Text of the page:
The Transporter Refueled


By: Trevor Jeffery

Class-act driver-meets-reluctant enforcer Frank Martin returns (slightly younger and prettier than before) in The Transporter Refueled to yet again move things from one place to another, such as a man’s head to the parking garage floor.

Frank (Ed Skrein) is never late – except when it’s to pick up his newly retired father (who was not a secret agent, wink wink).  While sharing a meal with Frank Sr. (Ray Stevenson), Frank gets a call: a job offer to drive two packages and the woman accompanying them.  Arriving at the job, Frank is surprised to see the packages are actually two additional women, and the three of them are dressed in the same garb and wig – and they just robbed a lockbox in a bank.  Knowing when to be on the wrong side of the law is integral to Frank’s business, but when his contact shows him a video of his dad with a gun to his head, Frank does what he does best: cause massive amounts of vehicular and property damage.  The stakes rise as Frank and Frank Sr. are extorted into helping these women take down the leaders of the prostitution ring that holds their freedom.

The Transporter Refueled is nothing if not high energy.  It’s car chases, explosions, shoot outs and fight scenes, with a little bit of exposition in between.  And all of it is spectacular, except maybe the exposition (but if you’re going into a Transporter film expecting a good story, then shame on you).  The dazzling, fast-paced action scenes are the perfect blend of chaos and control to keep the amped-up tone without a sensory overload.  It does all this without relying on gimmicky set ups: the car chases are car chases;  the fights are the usual one-versus-many fights that Frank is oh-so familiar with – with the exception of one impressively choreographed scene in which Frank ghost walks his car while introducing his foot to various faces.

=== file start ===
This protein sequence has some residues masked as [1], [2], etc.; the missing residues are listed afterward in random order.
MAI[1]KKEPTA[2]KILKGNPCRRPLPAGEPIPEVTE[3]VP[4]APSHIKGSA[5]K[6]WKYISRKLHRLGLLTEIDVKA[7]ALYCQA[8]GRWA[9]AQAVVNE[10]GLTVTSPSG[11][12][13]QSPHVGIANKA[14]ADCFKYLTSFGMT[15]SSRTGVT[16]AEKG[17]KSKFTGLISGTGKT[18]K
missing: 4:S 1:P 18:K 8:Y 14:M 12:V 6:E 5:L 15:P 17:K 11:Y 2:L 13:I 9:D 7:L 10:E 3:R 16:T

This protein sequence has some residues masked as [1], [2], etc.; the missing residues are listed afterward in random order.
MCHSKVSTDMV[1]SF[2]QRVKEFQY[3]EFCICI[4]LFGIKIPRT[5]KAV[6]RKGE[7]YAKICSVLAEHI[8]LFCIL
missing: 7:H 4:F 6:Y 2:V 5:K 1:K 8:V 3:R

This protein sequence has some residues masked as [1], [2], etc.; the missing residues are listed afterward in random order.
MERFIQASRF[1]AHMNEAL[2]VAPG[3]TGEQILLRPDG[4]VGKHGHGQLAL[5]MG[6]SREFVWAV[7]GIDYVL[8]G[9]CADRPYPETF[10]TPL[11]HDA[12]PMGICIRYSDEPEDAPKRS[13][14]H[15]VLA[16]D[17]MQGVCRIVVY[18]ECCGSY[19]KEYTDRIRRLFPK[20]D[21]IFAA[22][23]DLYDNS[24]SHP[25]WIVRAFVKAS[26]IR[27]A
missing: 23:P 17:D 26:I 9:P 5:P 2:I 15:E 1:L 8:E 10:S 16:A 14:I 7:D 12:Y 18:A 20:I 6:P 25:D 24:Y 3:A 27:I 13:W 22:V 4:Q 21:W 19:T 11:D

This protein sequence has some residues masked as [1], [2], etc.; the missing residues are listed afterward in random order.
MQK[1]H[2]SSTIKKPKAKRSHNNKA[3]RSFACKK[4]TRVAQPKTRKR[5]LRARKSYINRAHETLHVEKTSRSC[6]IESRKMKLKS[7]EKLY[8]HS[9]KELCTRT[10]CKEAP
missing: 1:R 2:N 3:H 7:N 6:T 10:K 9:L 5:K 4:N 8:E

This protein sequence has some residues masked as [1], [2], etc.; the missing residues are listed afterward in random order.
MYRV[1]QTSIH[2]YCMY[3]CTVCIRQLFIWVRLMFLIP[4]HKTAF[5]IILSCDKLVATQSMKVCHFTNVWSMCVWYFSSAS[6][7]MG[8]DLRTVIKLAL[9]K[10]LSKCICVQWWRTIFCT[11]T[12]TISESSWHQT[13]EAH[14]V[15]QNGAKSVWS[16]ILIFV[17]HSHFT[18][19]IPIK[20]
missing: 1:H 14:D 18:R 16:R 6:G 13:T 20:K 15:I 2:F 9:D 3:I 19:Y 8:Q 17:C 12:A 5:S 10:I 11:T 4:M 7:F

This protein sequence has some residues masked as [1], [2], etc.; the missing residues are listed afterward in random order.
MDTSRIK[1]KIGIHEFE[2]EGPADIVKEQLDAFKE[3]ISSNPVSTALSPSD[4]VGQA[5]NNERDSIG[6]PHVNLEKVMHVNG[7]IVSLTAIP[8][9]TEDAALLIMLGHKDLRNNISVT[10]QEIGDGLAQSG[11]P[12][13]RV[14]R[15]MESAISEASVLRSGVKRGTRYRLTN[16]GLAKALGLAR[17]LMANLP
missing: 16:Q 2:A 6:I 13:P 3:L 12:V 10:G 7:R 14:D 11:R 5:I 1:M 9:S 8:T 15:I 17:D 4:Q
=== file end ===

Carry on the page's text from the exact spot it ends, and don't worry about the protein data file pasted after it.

The in-between bits are slightly above the low-set bar of modern action movies.  The father-son relationship is a fun addition, though Skrein’s stone-faced performance leaves you waiting for an observable emotional connection between the two that never comes – Stevenson and Skrein, as good as they are individually, lack chemistry in their scenes together.  The supporting characters aren’t fleshed out beyond the reasons for their mission (and not shockingly, no one behind the scenes realized that an emotional and sad back-story doesn’t necessarily mean depth).  The notably terrible inclusion is the character that appears alongside the villain with no purpose other than to state the glaringly obvious, as though she were there to provide Descriptive Video Service.

Ed Skrein – taking over for the legend when it comes to aloof and violent chauffeurs, Jason Statham – fills the role of Frank Martin like it’s his own.  Statham was the Transporter franchise, and it looks like Skrein has what it takes to Roger Moore his way into the canon.  In all fairness, Skrein is probably just doing his best Statham impression (he’s got the muted East London tough-guy whisper-talking down), but there’s not much more to the Frank Martin character than a pressed suit and a five o’clock shadow.

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Trevor Jeffery: @TrevorSJeffery

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